Stuff that Happens
Stuff that happens in the play
- Members of two feuding families, the Capulets and the Montagues, brawl in the city streets of Verona.
- The Prince promises death to those who “disturb our streets again.”
- Romeo, Montague’s only son, shows up after the brawl
professing his unrequited love for Rosaline to his cousin Benvolio.
- Paris, a kinsman to the Prince, wants to marry Juliet, Capulet’s only child. Juliet’s father tells Paris that Juliet is too young to marry, but he invites Paris to a Capulet party and encourages him to woo his daughter and win her love.
- Benvolio persuades Romeo to crash the Capulet party so that Romeo will see women other than Rosaline.
- Mercutio, another kinsman to the Prince and Romeo’s good friend, leads Romeo and Benvolio to the party in masks.
- Tybalt, Juliet’s cousin, recognizes Romeo at the party and wants to throw him out, but Capulet orders Tybalt to leave Romeo alone. Tybalt vows revenge.
- Romeo meets Juliet at the party; they share a sonnet and a kiss, and quickly fall in love.
- After the party, Romeo escapes from Mercutio and Benvolio and he overhears Juliet at her balcony declaring her passion for him.
- From the balcony, Juliet tells Romeo, “If thy love be honorable, thy purpose marriage, send me word tomorrow.”
- Romeo tells Friar Lawrence of of his new love and asks the Friar to marry them immediately.
- Nuptials, swordplay, banishment, potions, and poisons ensue.
Notes from the Director
I want it all
Here are some notes I gave the actors before we started rehearsals:
I want us to create an R&J with “two households, both alike in dignity.”
- there’s no reason for this feud, there’s no “right side” in the feud
- neither family is “better” than the other
- there’s no reason why Juliet should not be able to be matched with Romeo
I want us to find the balance Shakespeare gives us in presenting a world that’s messed up.
- it’s NOT a world in which the kids are always right and the parents are always wrong (or vice-versa)
- the kids, the parents, the confidants, the royals all think they are doing the right thing
- I want a world in which everyone is making the best possible choices for the people they love and it still goes tragically wrong
- I want us to find all that’s sacred and all that’s profane in this world
- I want all the love and all the lust embedded in these lines
- I want all the unmatchable beauty andreasonless hate Shakespeare gives us
I want us to create an R&J that finds and milks all the humor and bawdiness Shakespeare gives us.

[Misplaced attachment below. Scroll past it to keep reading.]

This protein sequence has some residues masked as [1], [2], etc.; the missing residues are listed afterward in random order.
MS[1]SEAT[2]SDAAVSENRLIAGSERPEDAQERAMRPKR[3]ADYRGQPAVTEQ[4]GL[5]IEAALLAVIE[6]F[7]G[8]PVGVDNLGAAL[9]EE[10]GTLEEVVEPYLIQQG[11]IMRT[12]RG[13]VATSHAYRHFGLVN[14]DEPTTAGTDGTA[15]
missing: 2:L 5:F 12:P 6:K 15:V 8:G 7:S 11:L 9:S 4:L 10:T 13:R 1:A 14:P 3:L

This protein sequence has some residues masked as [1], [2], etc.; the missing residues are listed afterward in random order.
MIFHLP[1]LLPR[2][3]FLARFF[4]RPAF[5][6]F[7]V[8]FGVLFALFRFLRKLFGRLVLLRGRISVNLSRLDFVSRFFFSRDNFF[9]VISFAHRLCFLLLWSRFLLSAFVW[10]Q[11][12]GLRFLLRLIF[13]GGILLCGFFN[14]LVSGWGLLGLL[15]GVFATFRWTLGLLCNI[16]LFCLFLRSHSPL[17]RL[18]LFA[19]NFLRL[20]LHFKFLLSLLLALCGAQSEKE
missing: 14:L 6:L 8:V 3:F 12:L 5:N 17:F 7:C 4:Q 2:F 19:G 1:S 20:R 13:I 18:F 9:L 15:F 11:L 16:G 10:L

- this “tragedy” has the funniest and
bawdiest first half in all Shakespeare
- teenage boys in every era tell dirty jokes and have sex on the brain (although the Nurse and Juliet have their fair share of bawdiness in this play too)
- we don’t have to illustrate dirty jokes with gestures and gyrations
- but part of our job is letting the meaning and the humor breathe
- we will not add bawdiness that Shakespeare did not write
- if the audience hears a dirty joke, Shakespeare is the culprit
I want us to create an R&J that finds all the love that Shakespeare gives us.
- it’s so much easier to seek and play the negative; I want us to find the love
- I want the chemistry, passion, awkwardness, and excitement
between Juliet and Romeo to remind us all what it was like to fall in love for the first time or the last time, or show us what we have in front of us if we haven’t yet fallen in love
I DON’T want absolute villains.
I DON’T want flawless heroes.
I DON’T want an R&J that’s just about kids for kids or an R&J that’s just cynical adults putting down youth or love.
- Shakespeare gives us deliciously three-
- let’s find all of the nuance, intensity, passion there is to find
- we really can hold the mirror up to nature, so let’s do it
- I want the parents who see our show to see themselves in it, warts and all
- I want the kids who see our show to see themselves in it, pimples and all
I want us to create an R&J with great stage violence.
I want us to create an R&J that moves me (and others in the audience) to real tears.
- I want us to take the audience on this remarkably modern ride and let the language envelope them in the love, the friendship, the humor, the rage, the ache, the fun that make this play as exciting and relevant today as it was four hundred years ago
ASC Co-founder and Artistic Director